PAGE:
Traveling to Teach Reiki
Traveling to Teach Reiki
BY KAREN HARRISON
First published in Reiki News Magazine Spring 2011
DO YOU LOVE TEACHING REIKI? Do you love to travel? Why not combine them? I have been traveling to teach Reiki since 2004 and want to share with you how you can do it. Traveling to other cities to teach is very rewarding as new people discover the joys of Reiki. Often my students are very grateful because they have not been able to find local Reiki teachers. When I teach, I love to watch my students’ faces light up as they feel the power of Reiki flowing through them. I envision myself giving each of them a golden ball of Reiki energy, which they take and give to many others, spreading the loving Reiki energy all throughout the Midwest. Since traveling and teaching Reiki are two of my passions, combining them is one of the most fun things I can do. As William Rand expressed, “It’s truly a wonderful and joyous experience to travel and teach Reiki classes. However, what I have found is that no matter how beautiful and exotic the places are where I teach, it’s always the students and the process they go through during the class that is the most amazing experience of all” in “Secrets of a Traveling Reiki Master,” Reiki News Magazine (Winter 2009). While I don’t teach in exotic locations so far, I could with a little more planning and preparation. In the following, I cover information for the person just beginning to travel and teach Reiki.
Choosing a location
The easiest way to teach Reiki in another city is to teach where you have family or friends. They can help recruit students and find or provide you a location. You might teach in their home, a hotel, a church, a yoga studio, a massage school, or someplace else. The advantage of teaching in a home is that it most likely will be quiet and private. If you want to provide lunch or snacks for your students, there is a kitchen. You can offer the student a discount for providing a workshop space. The disadvantages are pets, noise from other family members, and parking.
Many people are allergic to cats and simply having the cat in another room is not enough to keep them from having an allergic reaction. When I teach at my home, we shuttle the students from a store parking lot about a mile away to keep the neighbors happy with the parking. If you have a small class or only teach in a home occasionally, it probably won’t be an issue.
In addition to teaching in students’ homes, I have taught in hotels and retreat centers. When I took my first Reiki Master class, the teacher lived in another city and hadn’t secured a location. I checked out hotels for her and helped her to advertise the class in exchange for a discount for any students who found the class through my advertising. So this is an option for you. If the class has fewer than five students, you can rent a hotel suite with a separate bedroom. This arrangement is more economical than renting a sleeping room and a meeting room. The disadvantage is that for a two-day class, you will have to pay for the room for three days, but this can still be less expensive. For example, if the class is Saturday and Sunday, you will need the room Friday night if you traveled to get there, Saturday night, and then all day Sunday. For classes with more than 4 students, you will need the larger space of a meeting room or it will be too crowded with the Reiki tables being used at practice time. Look for the more economical hotel chains with small meeting rooms that do not have a divider in them. The room dividers do not provide enough quiet for a Reiki class if there is another group on the other side of the divider. For classes with five to twelve students, a room of 400 to 500 square feet is a nice size that will also accommodate Reiki tables.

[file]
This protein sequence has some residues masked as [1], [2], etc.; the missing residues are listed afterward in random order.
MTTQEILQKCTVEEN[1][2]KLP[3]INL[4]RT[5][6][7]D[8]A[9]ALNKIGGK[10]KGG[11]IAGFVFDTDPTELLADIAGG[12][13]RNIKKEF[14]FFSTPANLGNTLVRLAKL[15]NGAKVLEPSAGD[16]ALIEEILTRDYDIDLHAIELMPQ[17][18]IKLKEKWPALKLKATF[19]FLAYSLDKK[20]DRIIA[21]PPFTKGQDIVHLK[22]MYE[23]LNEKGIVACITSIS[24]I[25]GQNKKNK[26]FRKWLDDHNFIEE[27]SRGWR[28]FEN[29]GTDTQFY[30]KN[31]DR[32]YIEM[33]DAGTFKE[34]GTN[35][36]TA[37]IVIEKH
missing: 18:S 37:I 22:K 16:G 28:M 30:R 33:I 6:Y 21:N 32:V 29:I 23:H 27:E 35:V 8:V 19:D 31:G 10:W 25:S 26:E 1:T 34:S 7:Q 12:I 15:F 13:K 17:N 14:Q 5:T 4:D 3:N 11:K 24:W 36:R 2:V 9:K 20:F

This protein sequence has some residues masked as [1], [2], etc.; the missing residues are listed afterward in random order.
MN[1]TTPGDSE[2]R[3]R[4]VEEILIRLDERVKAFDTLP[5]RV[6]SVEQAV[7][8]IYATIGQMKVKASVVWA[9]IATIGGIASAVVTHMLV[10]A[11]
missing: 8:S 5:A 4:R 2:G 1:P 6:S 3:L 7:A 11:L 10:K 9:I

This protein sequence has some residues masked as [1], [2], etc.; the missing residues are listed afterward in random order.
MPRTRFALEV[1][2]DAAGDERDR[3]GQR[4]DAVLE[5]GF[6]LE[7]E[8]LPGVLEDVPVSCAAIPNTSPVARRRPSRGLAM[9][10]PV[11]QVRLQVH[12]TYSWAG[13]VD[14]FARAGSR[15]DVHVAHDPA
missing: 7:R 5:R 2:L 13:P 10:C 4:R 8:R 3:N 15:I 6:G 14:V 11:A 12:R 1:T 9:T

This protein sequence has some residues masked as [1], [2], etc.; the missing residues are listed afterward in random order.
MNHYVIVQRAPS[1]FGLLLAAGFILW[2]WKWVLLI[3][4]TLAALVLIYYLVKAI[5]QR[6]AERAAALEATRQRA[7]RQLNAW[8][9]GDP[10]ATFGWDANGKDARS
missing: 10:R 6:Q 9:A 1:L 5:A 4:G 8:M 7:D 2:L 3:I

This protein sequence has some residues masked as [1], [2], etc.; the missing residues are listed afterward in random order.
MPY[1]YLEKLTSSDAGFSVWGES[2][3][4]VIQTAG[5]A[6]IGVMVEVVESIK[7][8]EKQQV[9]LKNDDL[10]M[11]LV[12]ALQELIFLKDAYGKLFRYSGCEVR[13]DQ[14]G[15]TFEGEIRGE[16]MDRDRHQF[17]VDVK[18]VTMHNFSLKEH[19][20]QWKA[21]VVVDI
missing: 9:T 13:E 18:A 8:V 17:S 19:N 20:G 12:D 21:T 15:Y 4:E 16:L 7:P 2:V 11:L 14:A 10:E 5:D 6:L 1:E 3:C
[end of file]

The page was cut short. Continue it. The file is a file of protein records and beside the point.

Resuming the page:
There are some other advantages to teaching in hotels. They usually will let you set up the room the night before and most of the time you can keep the room set up through the weekend. Additionally, any students that brought their Reiki tables can leave leave them in the room. If enough students don’t register for the class, you can cancel up until a few days before without a penalty. Often there are several restaurants nearby for lunch. And students coming from out of town can easily stay at the hotel. Students often appreciate reasonably priced sleeping accommodations.
I have booked some hotels without looking at them, and they worked out all right because I could see a picture online and I asked questions. The questions you will want to ask about are the following: the size of the room, the price for renting per day, whether the room has windows, if the room has a divider, the noise level, the cost of the sleeping room, the availability of any TV/DVD player if you need one, and if there are restaurants nearby.
In Houston, I teach at a retreat center that holds metaphysical classes. They help to advertise the classes but they have no overnight accommodations. With the recommendation of my students in Omaha, I found a small, beautiful, retreat center with accommodations. There are enough rooms for students who want to stay over, a deck overlooking the woods, and a kitchen for meals. The center is located within 30 minutes of most places in the city. Since the retreat center is small, my group is the only one there. This is my ideal arrangement and students love to have classes in a peaceful environment. To find a retreat center you can ask people you know who live in the area, ask potential students, and search online.
Advertising the class
If you have contacts in the city, they can help you locate the metaphysical and newspapers in which you can place an ad. You can also search on the Internet. A student can place fliers for you in the local health food store. Use social media such as Facebook to locate potential students. If you go back to a city to teach regularly, you can get a domain name that points to your website very cheaply. For example, since I teach in Houston and Dallas, I got www.reikitexas.net. It links to my website and costs less than five dollars a month.